Good ideas are like baby birds. They poke their way into the world in fits and starts, feathers in disarray. But in time, they take flight. That’s how it’s been watching our tool for viewing oil and mining contracts emerge, waddle and take off over the past five years.

Even when the law requires corporations and governments to disclose the deals they make in the “extractive industries,” the contracts that set the terms can remain hard to find and even harder to understand. As internet director for Revenue Watch Institute (now NRGI), and as strategy consultant to the Open Contracting Partnership and other allies, I’ve had a front row seat—and a few hours of game time—in the struggle to make these contracts literally and conceptually accessible.

The Resource Contracts site was conceived in 2011. It grew out of Revenue Watch’s ongoing pursuit of transparency in oil and mining deals and conversations with our legal experts about how technology could unlock the complexity and inaccessibility of long contracts in hard-to-view PDFs. Amanda Hickman (now of BuzzFeed) first told us about the DocumentCloud tool, which lets sites post and annotate PDFs for readers without forcing them to download.

NYT’s 2011 “Drilling Down” series: making oil and gas deals easier to understand

The idea for the tool clicked into place when I saw how NYTimes.com displayed oil leases in a series on natural gas deals in the western United States. Using the same Document Cloud tool, we worked with Mapbox, Columbia University and support from The World Bank to launch the fledgling site in winter 2012-13.

Since then, the tool has helped the nation of Guinea to review its biggest mining contracts, provided a foundation for greater contract transparency in the Philippines and Sierra Leone, and given birth to a sister site, Open Land Contracts, led by the legal experts and researchers at the Columbia Center for Sustainable Investment.

We continue to rethink and upgrade the toolset that runs ResourceContracts.org. Last week, my colleagues from NRGI and CCSI and I announced the newest improvement: a suite of features to help governments and advocates compare different sections of different contracts, in order to find trends, scrutinize deals and make informed recommendations as new deals are forged.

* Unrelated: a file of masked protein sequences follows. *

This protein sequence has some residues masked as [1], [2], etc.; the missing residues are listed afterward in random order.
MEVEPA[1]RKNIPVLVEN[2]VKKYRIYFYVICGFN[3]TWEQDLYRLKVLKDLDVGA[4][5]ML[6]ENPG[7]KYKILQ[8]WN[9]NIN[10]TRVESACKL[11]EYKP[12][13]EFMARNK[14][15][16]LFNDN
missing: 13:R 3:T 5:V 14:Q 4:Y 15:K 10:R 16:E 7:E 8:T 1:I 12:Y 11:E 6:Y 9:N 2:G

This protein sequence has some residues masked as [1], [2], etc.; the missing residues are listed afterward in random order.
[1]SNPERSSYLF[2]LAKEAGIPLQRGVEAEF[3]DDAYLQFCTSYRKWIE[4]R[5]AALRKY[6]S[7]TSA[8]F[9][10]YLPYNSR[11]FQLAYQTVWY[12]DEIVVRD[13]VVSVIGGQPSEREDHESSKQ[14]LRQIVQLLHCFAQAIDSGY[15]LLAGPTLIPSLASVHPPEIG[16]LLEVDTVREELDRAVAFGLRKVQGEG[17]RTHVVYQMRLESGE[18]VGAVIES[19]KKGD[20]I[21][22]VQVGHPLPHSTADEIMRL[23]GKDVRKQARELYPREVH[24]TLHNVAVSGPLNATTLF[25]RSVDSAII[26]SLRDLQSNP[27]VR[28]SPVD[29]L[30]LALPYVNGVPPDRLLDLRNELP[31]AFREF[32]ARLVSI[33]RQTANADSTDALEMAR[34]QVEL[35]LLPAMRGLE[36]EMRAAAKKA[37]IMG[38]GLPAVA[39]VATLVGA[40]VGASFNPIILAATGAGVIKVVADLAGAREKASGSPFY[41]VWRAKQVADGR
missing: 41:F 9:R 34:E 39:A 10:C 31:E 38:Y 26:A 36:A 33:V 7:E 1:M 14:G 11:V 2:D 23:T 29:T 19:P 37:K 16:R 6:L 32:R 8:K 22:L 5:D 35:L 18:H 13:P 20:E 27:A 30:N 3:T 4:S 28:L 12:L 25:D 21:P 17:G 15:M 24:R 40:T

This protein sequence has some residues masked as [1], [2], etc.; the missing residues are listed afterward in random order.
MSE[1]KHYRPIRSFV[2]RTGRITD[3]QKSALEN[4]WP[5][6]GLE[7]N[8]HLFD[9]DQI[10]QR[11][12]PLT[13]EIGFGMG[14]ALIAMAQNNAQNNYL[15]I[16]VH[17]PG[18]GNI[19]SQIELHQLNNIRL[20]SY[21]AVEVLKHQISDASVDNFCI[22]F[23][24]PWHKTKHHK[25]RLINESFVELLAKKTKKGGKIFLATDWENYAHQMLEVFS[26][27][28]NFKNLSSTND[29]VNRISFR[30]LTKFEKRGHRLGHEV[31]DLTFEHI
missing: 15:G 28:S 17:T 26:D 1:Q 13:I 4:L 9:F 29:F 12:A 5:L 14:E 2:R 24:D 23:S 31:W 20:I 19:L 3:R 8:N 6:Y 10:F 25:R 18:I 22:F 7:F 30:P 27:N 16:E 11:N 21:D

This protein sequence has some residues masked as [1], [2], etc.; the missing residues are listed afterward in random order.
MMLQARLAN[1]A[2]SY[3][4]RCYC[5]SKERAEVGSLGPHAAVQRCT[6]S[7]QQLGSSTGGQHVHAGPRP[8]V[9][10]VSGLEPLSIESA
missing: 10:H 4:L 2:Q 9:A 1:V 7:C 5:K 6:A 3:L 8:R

Below is an excerpt from our explanation of this new “Clipping” tool. The “UX” is by no means perfect, but I’m really proud of the progress we’ve made and of the work of several smart, patient colleagues at NRGI, at Columbia and at Young Innovations, the Nepalese programmers coding the newest version of our tool.

Almost one third of the 1,450 contracts on ResourceContracts, an online repository of publically available investment contracts, feature annotations that provide plain language summaries of each contract’s key environmental, social, fiscal and operational provisions. … Want to compare contracts quickly and easily? Try using the ResourceContracts Clips tool. This new feature lets you select and compare annotations from one or more documents in ResourceContracts, view them side by side, or save or print them to compare offline.

This blog sets out some useful information about how governments, advocates and others can use this new tool.

What can Clips be used for?

Clips is a useful tool for users seeking to understand and compare different contracts. Specifically, it can help users with the following tasks and research questions.

  • Comparisons across countries: For instance, how do provisions on royalties compare across national jurisdictions?
  • Comparisons for one company operating in different countries: For instance, what is the income tax rate paid by a company in different jurisdictions?
  • General contract negotiation preparation: The increasing number of governments committing to contract disclosure, combined with the Clips functionality, will assist governments to more efficiently appraise themselves of different countries’ practices regarding specific issues in contracts. This can help with preparation for contract negotiations, potentially minimizing some information asymmetries between governments and companies. …

All Clips Page

  • To view all your Clips, click on the blue View Clips button to go to the All Clips page.
  • On the All Clips page you can compare, sort, share, download or print the selected Clips.
  • To remove all saved Clips, click Clear All Clips (located towards the top left of the page, below the search panel).

Read our full description of new Resource Contracts features here.